According to Thomas Aquinas, God is a structure $G$ with the elements ‘pater‘, ‘filius‘ and ‘spiritus sanctus‘, in a signature consisting of one asymmetric binary relation (‘relatio opposita‘) $R$, read as ‘relatio originis‘. Aquinas asserts also that the three elements can be uniquely identified the terms of $R^G$. We are to deduce – as Aquinas did – that if the pairs (pater, filius) and (pater, spiritus sanctus) lie in $R^G$, then exactly one of the pairs (filius, spiritus santus) and (spiritus sanctus, filius) lies in $R^G$.
According to Aquinas, $(pater, filius) \in R^G$. Likewise, $(pater, spiritus sanctus)\in R^G$. Then there are only two possibilities left that need to be dealt with in the relation, that of filius and spirtitus sanctus. Either the case is $(filius, spiritus\, santus) \in R^G$ or it is $(spiritus\, sanctus, filius) \in R^G$, or both. Assume it is $(filius, spiritus\, santus)\in R^G$, then $(spiritus\, sanctus, filius) \not \in R^G$, because $R$ is asymmetric. On the other hand, if it is the case that $(spiritus\, sanctus, filius) \in R^G$ then $(filius, spiritus\, santus) \not \in R^G$, since $R^G$ is asymmetric.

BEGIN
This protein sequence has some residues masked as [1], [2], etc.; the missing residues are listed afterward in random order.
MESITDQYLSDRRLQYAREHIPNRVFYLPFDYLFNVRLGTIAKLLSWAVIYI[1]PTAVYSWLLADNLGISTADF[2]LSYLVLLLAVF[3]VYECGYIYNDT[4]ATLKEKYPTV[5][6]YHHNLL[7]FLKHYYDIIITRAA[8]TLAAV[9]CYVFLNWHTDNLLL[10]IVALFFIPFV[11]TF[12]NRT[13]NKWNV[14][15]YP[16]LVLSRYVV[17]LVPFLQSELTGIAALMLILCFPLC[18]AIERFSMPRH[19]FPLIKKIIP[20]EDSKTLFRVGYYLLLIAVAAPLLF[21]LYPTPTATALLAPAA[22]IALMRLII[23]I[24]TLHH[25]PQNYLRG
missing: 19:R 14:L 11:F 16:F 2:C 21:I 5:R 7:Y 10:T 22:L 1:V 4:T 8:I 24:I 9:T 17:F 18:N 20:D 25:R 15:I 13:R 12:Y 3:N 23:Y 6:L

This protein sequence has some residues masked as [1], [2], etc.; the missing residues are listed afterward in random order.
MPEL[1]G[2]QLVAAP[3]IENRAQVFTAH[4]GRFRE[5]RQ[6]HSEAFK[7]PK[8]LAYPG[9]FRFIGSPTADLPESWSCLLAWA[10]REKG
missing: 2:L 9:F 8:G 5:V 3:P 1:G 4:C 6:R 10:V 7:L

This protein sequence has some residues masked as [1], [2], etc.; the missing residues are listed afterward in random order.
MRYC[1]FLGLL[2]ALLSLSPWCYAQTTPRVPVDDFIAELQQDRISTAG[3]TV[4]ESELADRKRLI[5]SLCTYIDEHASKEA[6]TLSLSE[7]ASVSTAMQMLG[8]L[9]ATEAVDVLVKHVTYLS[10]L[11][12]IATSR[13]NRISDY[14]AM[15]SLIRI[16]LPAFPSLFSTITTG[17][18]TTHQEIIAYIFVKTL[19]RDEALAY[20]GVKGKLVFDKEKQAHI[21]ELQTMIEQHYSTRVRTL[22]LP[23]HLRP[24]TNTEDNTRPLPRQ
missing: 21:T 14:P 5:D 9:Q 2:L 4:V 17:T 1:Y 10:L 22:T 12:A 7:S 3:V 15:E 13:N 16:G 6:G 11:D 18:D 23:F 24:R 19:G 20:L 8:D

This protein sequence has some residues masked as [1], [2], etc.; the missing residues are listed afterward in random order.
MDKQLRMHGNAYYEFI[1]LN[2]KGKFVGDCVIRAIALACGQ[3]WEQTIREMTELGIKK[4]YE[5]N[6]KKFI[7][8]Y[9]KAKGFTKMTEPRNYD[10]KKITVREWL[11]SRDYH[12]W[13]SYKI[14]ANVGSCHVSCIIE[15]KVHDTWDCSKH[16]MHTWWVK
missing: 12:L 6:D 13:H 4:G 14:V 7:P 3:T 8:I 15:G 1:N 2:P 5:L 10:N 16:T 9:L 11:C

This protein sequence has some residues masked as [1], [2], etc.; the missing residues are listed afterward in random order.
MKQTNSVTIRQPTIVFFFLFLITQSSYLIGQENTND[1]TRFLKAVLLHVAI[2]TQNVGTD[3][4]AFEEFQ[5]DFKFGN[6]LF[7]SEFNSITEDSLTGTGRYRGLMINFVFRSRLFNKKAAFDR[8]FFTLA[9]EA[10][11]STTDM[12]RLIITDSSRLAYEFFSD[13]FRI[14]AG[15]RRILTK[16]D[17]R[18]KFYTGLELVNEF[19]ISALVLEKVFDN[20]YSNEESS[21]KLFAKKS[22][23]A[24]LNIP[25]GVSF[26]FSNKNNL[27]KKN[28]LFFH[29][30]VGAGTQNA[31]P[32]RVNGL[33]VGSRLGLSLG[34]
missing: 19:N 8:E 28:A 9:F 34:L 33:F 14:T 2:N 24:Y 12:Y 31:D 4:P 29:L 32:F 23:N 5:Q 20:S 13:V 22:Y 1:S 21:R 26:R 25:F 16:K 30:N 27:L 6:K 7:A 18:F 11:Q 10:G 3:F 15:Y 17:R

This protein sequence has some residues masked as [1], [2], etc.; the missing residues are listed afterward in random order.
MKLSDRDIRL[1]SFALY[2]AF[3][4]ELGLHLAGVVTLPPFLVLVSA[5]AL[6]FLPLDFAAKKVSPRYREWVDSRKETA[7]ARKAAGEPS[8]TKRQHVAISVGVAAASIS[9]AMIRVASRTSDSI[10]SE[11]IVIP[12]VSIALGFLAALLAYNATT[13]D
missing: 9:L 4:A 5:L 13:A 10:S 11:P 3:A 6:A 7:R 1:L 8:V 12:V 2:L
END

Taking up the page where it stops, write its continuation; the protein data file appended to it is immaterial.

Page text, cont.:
$\therefore$ only one of the two lies in $R^G$.